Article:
Identification systems have been based on face-to-face interactions and on physical documents for centuries, but as the world becomes more digital and reliant on technology, these systems need an upgrade.
Leaders from the biggest banks and telecommunication companies (telcos) in Canada are joining forces with the tech industry, academics, and provincial governments in a supercluster bid that aims to tackle the identification challenges associated with a progressively digital economy. This digital identity supercluster bid is in response to the federal government’s Innovation Supercluster Initiative (ISI) that was first announced in the 2016 budget.
Leading the charge is the Digital Identity and Authentication Council of Canada (DIACC), which has put together a nationwide public-private consortium of large and small innovators to create a digital identity ecosystem that will make transacting and sharing personal data online easier and safer.
All the top banks in Canada – RBC, Bank of Montreal, Scotiabank, CIBC, TD Bank, and National Bank – are on board, joining the three largest telcos – Bell Mobility, Rogers Communications, and Telus Corp. – as well as academic institutions such as Ryerson University in Toronto and the University of British Columbia, and the provincial governments of Ontario, British Columbia, Saskatchewan, and New Brunswick.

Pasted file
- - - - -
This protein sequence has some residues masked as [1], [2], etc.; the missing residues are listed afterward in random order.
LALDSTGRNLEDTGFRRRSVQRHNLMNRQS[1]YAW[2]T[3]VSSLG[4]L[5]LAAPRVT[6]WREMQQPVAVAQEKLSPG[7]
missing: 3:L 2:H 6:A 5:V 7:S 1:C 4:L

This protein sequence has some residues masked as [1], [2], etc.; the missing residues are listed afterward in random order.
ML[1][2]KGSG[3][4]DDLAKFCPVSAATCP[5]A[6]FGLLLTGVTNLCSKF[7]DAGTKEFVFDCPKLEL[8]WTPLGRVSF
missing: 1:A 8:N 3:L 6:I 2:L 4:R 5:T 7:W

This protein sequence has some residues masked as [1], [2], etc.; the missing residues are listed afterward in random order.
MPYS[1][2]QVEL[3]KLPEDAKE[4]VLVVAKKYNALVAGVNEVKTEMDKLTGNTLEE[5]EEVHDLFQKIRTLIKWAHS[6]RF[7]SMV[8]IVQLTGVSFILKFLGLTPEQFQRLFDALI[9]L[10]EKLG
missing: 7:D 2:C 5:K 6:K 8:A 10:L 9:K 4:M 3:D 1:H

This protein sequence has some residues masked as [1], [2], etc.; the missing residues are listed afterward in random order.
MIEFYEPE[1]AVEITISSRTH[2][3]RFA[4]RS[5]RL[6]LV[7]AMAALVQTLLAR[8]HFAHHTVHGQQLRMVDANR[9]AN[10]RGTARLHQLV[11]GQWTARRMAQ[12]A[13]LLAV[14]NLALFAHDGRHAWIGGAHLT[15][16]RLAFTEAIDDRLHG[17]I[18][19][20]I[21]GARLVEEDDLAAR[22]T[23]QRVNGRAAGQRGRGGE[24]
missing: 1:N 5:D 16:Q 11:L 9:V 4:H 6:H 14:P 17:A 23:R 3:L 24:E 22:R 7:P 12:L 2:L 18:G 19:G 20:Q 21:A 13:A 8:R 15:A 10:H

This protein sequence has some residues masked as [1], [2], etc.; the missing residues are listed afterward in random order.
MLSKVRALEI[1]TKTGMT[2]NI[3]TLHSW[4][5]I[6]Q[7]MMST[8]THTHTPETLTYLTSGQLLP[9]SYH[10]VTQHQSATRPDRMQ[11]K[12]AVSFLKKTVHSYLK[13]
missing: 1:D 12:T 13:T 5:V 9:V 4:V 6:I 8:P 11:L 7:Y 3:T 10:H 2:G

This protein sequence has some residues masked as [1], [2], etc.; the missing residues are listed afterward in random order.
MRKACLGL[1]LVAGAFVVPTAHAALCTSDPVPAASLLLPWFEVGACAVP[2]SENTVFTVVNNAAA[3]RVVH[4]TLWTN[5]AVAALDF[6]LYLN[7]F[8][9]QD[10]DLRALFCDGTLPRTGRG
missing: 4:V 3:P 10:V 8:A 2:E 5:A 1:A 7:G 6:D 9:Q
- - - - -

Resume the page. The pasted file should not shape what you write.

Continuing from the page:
The digital identity supercluster bid was able to raise $185 million of private sector investment for use over five years in just four weeks. Brennan says if it is selected to move on to the second phase – which should be announced any time now – of the initiative, it will have “no problem” hitting the $250 million mark of matchable funds set by the federal government.
Making face-to-face interactions easier is a good place to start. For example, when someone wants to rent a house or apartment, they generally need to provide personal identification like a social insurance number and/or driver’s licence, proof of a good credit score, as well as banking information, to a potential landlord.
Not only is this physical process time-consuming for the potential tenant, it is also paper-based and involves sensitive data, which presents a privacy risk: the documents are often filed away and forgotten about in a desk drawer with little security to keep it out of the hands of criminals, she explains.